Were your Raised to be an Entrepreneur?

I originally wrote this article for Biznik (a community for solopreneurs- check them out if you are a consultant or one man shop!) and wanted to share it with you. It was from the very beginning of August when my son had just turned one. Becoming a mother while owning and growing a business has added an interesting dynamic to my relationship with my mother and business parter. You can read the article over on Biznik, or scroll on for more… – Jenn, Ovaleye

My son turned one over the weekend and I have to admit I was incredibly sentimental the days leading up to his birthday thinking about how fast he has grown, my future as a mother, and how I should be raising my son while building a business.

My dreams for him don’t necessarily revolve around him one day being an entrepreneur or joining our family business. However, I would like him to hold some of the characteristics that an entrepreneur would need for success as he grows up: self-starter, problem solver, leader, passionate, and creative to name a few

As a twenty-six year old who partnered with my parents in building our company after college and who is now a mom myself, I am beginning to realize some of the parenting habits my parents consciously or unconsciously practiced in raising my brother and I that set me up for a life in business (whether I knew it or not at the time).

The following are six ways my parents positively influenced my growth as a business owner that you can build into your own style of parenting that will compliment your entrepreneurial lifestyle:

  1. Ask questions.
    This was something my dad still does today and it drives me crazy. Rather than providing me with a simple answer to my question he will always make me solve my problems for myself, whether I am in a time crunch or not, by answering my quesitons with a question of his own.
  2. Be positive.
    Two of my parents’ famous sayings around our house growing up were “Happy thoughts” and “Attitude is everything.” In fact, they were used so often, these statements have been incorporated in our company manifesto. Like the questions method above, when you were frustrated as a teenager and your parent replied back to you with “Happy thoughts” you can imagine how annoying that was. Now looking back, my parents helped in creating a healthy habit that now allows me to keep things in perspecitve when it comes to business.
  3. Get your kids involved in the fun and let them in on what is going on.
    My brother and I got to help decorate my parents’ record store, they asked for our input when it came to site design, and had us helping out with sales, inventory, and events when we were in middle school. Not because there was more work than could be handled, but because they knew we would enjoy it.This taught us to really appreciate the value of hard work when seeing first hand how effort translated into sales.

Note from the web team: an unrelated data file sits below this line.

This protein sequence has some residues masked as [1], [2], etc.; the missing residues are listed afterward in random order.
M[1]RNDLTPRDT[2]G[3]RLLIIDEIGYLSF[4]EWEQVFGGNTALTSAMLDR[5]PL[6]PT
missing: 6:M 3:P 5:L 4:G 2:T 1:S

4. Be hands off. 
    I coached a high school drill team my first two years on the side while we were building Ovaleye and saw first hand just how lucky I was growing up. My parents were very involved in our lives, but not to the point where they were keeping our schedule for us, making decisions, or getting us out of things. By taking a hands off approach to parenting they allowed us to own our choices. We thought more carefully about what types of consequences were associated with our actions and where to devote our energy to.
  5. Build a sense of support. 
    While my parents were hands off, when it came to our crazy ideas they were all hands on deck. When I wanted to start a play production group in middle school they lent out their house to fifteen kids after school. When I wanted to start a dance team at the high school my mom was the one who sat in on practices as the adult supervisor. When by brother started a band can you guess who was at all of his shows and proudly displayed his album cover art on their walls? Say yes to their requests, be a support system, but don’t take over the show. See where they go with it and cheer them on in the process.
  6. Paint it in a good light. 
    The last point is incredibly important in that this is what ultimately helped me make my decision in wanting to be a business owner. No matter what the good or the bad is in business, you should always reinforce that to you entrepreneurship is the American dream. It is the ultimate way to freedom. Be frank about the drawbacks, your past failures, and the work involved but always share why it is you are doing what you do. Be open about your passion, your bigger vision, dreams, and hope for the future and your kids will not only respect you more for it, but it will change their view on everything.

I am so thankful for my upbringing and feel incredibly lucky when I speak to other young women like myself for having such an incredible support system in my parents.

I’m reminded of Bethenny Frankel’s book a Place of Yes in her emphasis on “breaking the chain.” No matter what kind of background you came from you are always capable of stopping the pattern from repeating by making a concious decision to do something different this time.

Cheers to building businesses and raising children!

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